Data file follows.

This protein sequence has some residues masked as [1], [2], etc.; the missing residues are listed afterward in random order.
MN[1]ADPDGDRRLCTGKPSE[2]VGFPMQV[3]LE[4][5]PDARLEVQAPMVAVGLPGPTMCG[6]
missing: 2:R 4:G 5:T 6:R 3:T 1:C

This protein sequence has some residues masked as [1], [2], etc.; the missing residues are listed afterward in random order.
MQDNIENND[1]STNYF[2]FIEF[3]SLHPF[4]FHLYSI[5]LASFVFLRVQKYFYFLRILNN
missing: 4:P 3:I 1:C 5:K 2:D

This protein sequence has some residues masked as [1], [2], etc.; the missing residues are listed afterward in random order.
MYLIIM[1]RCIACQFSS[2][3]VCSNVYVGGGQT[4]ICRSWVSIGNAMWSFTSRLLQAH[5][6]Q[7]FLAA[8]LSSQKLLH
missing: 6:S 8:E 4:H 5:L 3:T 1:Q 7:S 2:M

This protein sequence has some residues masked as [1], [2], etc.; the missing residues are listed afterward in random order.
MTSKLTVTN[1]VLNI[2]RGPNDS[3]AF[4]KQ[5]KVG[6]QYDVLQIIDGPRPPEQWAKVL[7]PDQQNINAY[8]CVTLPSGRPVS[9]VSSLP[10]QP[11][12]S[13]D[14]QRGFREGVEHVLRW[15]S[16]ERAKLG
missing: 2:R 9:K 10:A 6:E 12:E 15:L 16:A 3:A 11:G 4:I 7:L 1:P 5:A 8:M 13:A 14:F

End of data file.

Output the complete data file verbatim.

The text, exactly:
This protein sequence has some residues masked as [1], [2], etc.; the missing residues are listed afterward in random order.
MN[1]ADPDGDRRLCTGKPSE[2]VGFPMQV[3]LE[4][5]PDARLEVQAPMVAVGLPGPTMCG[6]
missing: 2:R 4:G 5:T 6:R 3:T 1:C

This protein sequence has some residues masked as [1], [2], etc.; the missing residues are listed afterward in random order.
MQDNIENND[1]STNYF[2]FIEF[3]SLHPF[4]FHLYSI[5]LASFVFLRVQKYFYFLRILNN
missing: 4:P 3:I 1:C 5:K 2:D

This protein sequence has some residues masked as [1], [2], etc.; the missing residues are listed afterward in random order.
MYLIIM[1]RCIACQFSS[2][3]VCSNVYVGGGQT[4]ICRSWVSIGNAMWSFTSRLLQAH[5][6]Q[7]FLAA[8]LSSQKLLH
missing: 6:S 8:E 4:H 5:L 3:T 1:Q 7:S 2:M

This protein sequence has some residues masked as [1], [2], etc.; the missing residues are listed afterward in random order.
MTSKLTVTN[1]VLNI[2]RGPNDS[3]AF[4]KQ[5]KVG[6]QYDVLQIIDGPRPPEQWAKVL[7]PDQQNINAY[8]CVTLPSGRPVS[9]VSSLP[10]QP[11][12]S[13]D[14]QRGFREGVEHVLRW[15]S[16]ERAKLG
missing: 2:R 9:K 10:A 6:E 12:E 15:L 16:A 3:A 11:G 4:I 7:L 1:P 5:A 8:M 13:A 14:F